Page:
Social Behavior: Targeting Action Over Browsing

Advertisers continue to be shy about putting their brands into the mosh pit of user-generated media and social networking, because you never really know where (and next to what) your ad will show up. By applying behavioral targeting techniques to the unique activities of social media, a brand can segment audience more precisely and advertise to them in social settings with greater confidence, according to Andy Monfried, president/founder, Lotame. But UGC requires a different kind of profiling and segmentation that is based on deliberate actions users take in their communities. The publisher-oriented solution launched in December with one video-oriented site and will be part of an upcoming large social media launch

BI: What problem is Lotame trying to solve?

Monfried: The fastest growing source of publishers' inventory was becoming social media and still is. But there is a monetization problem around social media. The CPMs are not keeping up with the rest of the Internet. The growth is there but the data in terms of the targeting is not. We set out to develop data collection and a data platform that is focused for social media.

BI: How are you profiling and segmenting differently from familiar BT engines?

Monfried: BT is really navigationally focused. You are on site X and we're going to show you ad Y because of your previous navigational history. In social media, we believe what is more important and heavily weighted in our targeting and data collection algorithms is the activity: how you interact and what physical actions you take inside social media. .

BI: What kinds of activity can you define as valuable?

Monfried: Things like upload a video, search a video, comment on a video, comment on a picture upload, form a group, join a club. These are things you physically have to do to interact with the media. That for us is far more important than what context you are looking at. So the first thing we did for social media publishers was to identify the physical action. We assign a value to that physical action and then we overlay it with the navigation, which we call the interest targeting. We call it activity vs. interest.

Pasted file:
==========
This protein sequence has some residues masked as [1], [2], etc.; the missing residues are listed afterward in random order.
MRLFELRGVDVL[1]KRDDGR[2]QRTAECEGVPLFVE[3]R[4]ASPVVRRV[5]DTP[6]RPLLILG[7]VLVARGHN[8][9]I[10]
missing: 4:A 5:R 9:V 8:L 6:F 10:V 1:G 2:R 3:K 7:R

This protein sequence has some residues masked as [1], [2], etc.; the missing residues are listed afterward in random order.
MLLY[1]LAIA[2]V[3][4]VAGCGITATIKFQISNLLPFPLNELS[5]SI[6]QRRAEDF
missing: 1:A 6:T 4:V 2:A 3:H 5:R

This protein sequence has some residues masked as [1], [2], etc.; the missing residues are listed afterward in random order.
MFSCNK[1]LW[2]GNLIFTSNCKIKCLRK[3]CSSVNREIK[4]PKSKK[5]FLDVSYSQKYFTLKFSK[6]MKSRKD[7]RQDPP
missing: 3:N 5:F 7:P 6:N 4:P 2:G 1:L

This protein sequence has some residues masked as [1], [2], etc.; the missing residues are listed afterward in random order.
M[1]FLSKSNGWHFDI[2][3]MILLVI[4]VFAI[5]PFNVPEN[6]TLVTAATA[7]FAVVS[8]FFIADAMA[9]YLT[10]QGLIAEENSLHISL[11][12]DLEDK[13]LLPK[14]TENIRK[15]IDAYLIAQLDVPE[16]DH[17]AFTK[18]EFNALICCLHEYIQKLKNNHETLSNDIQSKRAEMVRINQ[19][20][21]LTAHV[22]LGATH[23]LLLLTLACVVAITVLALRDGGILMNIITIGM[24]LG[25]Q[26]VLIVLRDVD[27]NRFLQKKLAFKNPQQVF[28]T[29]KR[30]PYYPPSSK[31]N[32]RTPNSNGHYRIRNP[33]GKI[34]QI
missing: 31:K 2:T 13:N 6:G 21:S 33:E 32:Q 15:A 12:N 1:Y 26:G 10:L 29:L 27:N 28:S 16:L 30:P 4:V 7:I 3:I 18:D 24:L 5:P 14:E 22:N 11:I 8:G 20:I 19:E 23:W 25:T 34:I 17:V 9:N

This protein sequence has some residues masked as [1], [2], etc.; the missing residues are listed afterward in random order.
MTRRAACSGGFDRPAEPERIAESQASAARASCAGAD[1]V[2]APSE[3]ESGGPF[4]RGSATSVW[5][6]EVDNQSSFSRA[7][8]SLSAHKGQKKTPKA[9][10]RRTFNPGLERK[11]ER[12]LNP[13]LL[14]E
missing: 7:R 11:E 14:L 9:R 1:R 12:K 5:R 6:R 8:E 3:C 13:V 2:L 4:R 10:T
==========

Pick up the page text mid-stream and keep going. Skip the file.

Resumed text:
BI: What would some of these segments actually look like, then?

Monfried: One advertiser is now working with the publisher to build this subset out: users who have read an e-mail, who have sent an email, who have created a blog, users who have just registered to the site in the last 48 hours, users who have one or more friends [in the network]. That's the activity side. We assign a value to those actions in our algorithm. The next one is the interest side -- and it is all music -- so [the question is,] how do all those activities match up against a list of bands. That's the navigational side.

BI: How are segments like this of value to specific marketing goals?

Monfired: The one we've seen big success with are recency and relevancy ads. The big thing for advertisers right now is getting everyone who has taken the action of X in the last 24 to 48 hours. We allow targeting on a recency level, i.e., the last 24 hours.

BI: Translate this into an actual campaign goal.

Monfried: A campaign for a cell phone and service was targeted at a unique level and the results were excellent. They wanted to target anyone who had uploaded a camera phone video, who viewed a phone cam video, commented on one -- and attributes like that -- in the last 24 hours. You can see how the CPMs quickly go up.

BI: BT is always struggling with scale. How small do these segments get?

Monfried: We encourage the advertisers using the tool to broaden their audience in their first couple of campaigns and include testing protocols; A/B tests of larger audiences vs. smaller ones. We're seeing campaigns now compared to run of site with 2-times and 3-times [CPM] lift just based on this level of targeting.

BI: What size site do you need?

Monfried: If I say I want to show this ad to anyone who has uploaded a camera phone video, if you don't have between 50,000 to 100,000 people in that group, it's not going to makes sense in social media. Once it gets over 100,000 the real question is more about the frequency of seeing that person. Some social media publishers see much greater frequency than others.

BI: This is a site-specific rather than networked solution?

Monfried: Yes, but it's all self-serve. We created a system where the publishers can build out their own tags and segmentation system. My system will be like Google's AdSense or AdWords. It will all be self-contained at both the advertiser and publisher level.

BI: A constant concern of advertisers in social media is that people don't' responds to ads when they are more engaged with one another in these settings.

Monfried: As the industry matures and the targeting gets more efficient, that [concern] will naturally dissipate. If you see a Classmates or LowerMyBills ad for the 400th time in a day, I agree that response rates will go down the toilet. As you see publishers removing the numerous ads they have on their site and sticking with creative that works and targeting that works, that will naturally disappear and you will see CPMs rise and the relevant advertiser will go along with it.

BI: And how about advertisers being unsure where their ads show up in UGC?

Monfried: We believe that once you segment this [audience] out you address the adjacency issue...not 100%. That is not going to go away overnight. However, if the brands pick where they are advertising, the users, and the inventory they are advertising to, they would make the decision, as opposed to the publisher. We're putting control in the hands of the advertisers and the brands. We're saying to the advertiser, this is where most of the people are spending most of their time online. This takes the attributes of social media and makes them available to advertisers.

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